A veteran of the insurance business, Scott Ryrie was a natural choice when the Risk Management Institute of Australasia (RMIA) chose its new CEO in 2017. With decades of experience in the Australian and Asian markets, he assumed the top job at the institution after serving as commercial director at A.M. Best Asia-Pacific in Singapore. As a former reinsurance specialist himself, he is well versed on what is expected of the profession when it comes to crafting a risk management program. In his opinion, it’s a partnership that has evolved a great deal since he first broke into the insurance business.
“The relationship between risk manager and broker has become a lot more technical, because there are more technical issues for risk assessment now,” he says. “When I was a broker in the 1980s there wasn’t a lot of modeling, so there have been a lot of changes in that regard.”
During his career, Ryrie has worked for some of the insurance industry’s biggest names, including Munich Re, Aon, Allianz, XL and Guy Carpenter. That entails dealing with some pretty big accounts where expectations are high regarding a bespoke risk management strategy. It also means consistently keeping clients in the loop regarding any development that may affect their coverage.
“For big accounts, contact is probably daily,” says Ryrie. “A listed firm on the ASX 100 would be pretty demanding, so there would be constant contact. It is a yearly cycle on coverage, but outside that, things change. Losses occur, so there is constant maintenance of the relationship and the requirement for insurance.”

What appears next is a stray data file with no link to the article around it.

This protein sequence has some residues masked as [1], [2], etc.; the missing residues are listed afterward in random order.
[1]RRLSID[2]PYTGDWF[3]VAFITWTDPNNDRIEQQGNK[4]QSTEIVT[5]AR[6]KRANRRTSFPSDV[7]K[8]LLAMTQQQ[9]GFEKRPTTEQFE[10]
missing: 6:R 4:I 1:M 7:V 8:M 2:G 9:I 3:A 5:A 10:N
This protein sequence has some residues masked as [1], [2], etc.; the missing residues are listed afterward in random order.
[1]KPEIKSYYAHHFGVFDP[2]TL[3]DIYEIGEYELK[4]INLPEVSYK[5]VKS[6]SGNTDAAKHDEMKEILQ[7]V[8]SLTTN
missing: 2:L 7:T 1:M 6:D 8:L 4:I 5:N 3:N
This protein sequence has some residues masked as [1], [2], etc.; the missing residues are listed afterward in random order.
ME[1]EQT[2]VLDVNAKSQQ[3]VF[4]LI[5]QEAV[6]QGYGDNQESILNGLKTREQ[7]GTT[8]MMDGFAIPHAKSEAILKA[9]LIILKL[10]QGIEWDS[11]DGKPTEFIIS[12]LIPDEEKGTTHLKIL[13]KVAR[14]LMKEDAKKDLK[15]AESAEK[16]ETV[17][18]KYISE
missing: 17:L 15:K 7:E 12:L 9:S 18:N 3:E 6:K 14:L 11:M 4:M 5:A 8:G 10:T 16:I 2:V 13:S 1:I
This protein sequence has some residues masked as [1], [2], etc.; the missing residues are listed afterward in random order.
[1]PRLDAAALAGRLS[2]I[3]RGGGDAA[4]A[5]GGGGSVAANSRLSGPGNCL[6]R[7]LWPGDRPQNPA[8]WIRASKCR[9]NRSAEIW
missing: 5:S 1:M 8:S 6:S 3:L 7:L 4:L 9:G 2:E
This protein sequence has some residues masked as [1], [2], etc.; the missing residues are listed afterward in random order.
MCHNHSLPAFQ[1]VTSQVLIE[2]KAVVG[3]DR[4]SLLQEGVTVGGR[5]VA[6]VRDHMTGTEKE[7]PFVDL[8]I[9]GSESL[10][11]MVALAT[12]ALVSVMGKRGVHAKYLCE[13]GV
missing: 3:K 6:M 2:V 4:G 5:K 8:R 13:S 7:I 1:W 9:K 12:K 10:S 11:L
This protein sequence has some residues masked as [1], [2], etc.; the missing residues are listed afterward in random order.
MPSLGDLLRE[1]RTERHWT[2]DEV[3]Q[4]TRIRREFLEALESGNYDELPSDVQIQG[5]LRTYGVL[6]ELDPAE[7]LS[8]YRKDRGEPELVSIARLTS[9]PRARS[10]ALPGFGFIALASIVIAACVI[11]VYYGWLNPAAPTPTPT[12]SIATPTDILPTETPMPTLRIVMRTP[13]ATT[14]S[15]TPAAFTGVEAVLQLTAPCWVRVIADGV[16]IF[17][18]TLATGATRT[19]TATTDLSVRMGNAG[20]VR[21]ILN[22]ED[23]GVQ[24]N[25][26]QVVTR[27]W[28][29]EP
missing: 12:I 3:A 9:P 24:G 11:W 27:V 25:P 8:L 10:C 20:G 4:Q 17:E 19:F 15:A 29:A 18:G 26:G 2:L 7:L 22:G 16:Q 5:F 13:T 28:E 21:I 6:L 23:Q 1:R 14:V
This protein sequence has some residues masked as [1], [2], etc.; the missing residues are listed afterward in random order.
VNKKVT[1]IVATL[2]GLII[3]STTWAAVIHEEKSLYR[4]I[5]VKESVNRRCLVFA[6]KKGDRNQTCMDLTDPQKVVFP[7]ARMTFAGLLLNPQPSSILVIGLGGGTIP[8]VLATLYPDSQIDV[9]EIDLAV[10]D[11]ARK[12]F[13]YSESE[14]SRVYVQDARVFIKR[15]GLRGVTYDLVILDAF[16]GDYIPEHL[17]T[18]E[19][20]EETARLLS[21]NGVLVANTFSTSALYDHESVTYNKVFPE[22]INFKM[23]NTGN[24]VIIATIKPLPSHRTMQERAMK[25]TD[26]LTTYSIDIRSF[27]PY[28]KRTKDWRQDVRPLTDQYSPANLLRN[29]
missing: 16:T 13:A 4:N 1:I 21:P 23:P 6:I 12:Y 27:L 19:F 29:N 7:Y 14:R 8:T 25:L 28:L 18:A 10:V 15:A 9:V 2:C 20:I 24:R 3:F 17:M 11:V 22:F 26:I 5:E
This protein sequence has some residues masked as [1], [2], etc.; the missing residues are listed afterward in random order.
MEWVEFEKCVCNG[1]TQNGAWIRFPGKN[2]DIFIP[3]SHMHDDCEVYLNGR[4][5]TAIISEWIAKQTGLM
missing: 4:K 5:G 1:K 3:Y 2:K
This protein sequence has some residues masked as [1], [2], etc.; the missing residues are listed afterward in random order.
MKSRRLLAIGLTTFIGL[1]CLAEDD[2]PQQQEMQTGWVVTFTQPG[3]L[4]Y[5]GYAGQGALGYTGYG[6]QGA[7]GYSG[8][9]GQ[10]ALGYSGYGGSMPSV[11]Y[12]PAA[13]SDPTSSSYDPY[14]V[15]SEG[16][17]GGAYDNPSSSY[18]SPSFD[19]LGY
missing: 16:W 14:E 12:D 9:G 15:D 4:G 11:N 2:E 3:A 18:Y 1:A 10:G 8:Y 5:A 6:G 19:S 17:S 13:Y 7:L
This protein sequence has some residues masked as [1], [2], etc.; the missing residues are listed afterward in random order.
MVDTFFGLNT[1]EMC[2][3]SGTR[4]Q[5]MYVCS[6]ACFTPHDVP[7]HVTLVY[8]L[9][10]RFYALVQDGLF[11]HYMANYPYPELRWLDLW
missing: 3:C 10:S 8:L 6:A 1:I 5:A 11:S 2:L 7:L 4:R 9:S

For larger companies, it’s also commonplace to have contact with the insurance providers themselves. Rather than going over the broker’s head, it’s something encouraged by the brokers themselves to ensure transparency. Effective communication by all the concerned parties is what distinguishes a solid risk management strategy, explains Ryrie.
The risk coverage requirements of the buyers often don’t mesh with the sometimes siloed insurance product offerings. The brokers role is to ensure the coverage is as complete as possible and this is often a complex task for the larger corporate entities. Risk managers often complain about the lack of complete coverage and the insurers are seeking more business, says Ryrie. The conclusion is that the insurance business can grow if the product offering expands.
“Most contact is through the broker, but often these days the insurer will have direct contact as well,” he says. “It’s wise to get the two sides together, because it furthers the insurer’s understanding of the company that they are insuring. It’s a triangle and the broker would encourage interaction more these days.”
For a risk manager, working with a broker means a lot of back and forth. As a result, strong professional bonds are often formed. As someone who has performed both roles, Ryrie understands the challenges of building and maintaining those relationships. It’s a competitive business, and there are usually a variety of different brokerages that vie for the larger accounts. So, if a firm isn’t completely satisfied with the service, changing direction is always an option.
“Often, other brokers will approach clients independently to try and get their foot in the door of the business,” says Ryrie. “Those brokers are not bound by the structure of the program, therefore they will often poke holes in the existing arrangement.”
This often leads to a “beauty parade” where brokers present their best ideas on structures and costs. The larger the company, the greater the competition will be among brokerages. This is emphasized when the entity is a state-run enterprise, as Ryrie outlines.
“If the company is a government entity, there will be quite onerous procurement rules and processes to go through,” he says. “There will be a committee, there will be presentations, there will be votes, and it’s got to be done correctly.”
Correctly, when it comes to the broker, means not only providing complex plans, but doing so in a timely fashion. When you are talking about multi-million dollar accounts, the stakes are high and premier service is expected.
“It’s about responsiveness, being proactive and servicing claims and accounts,” he says. “It’s everything executed correctly and on time – service standards need to be met, if not exceeded.”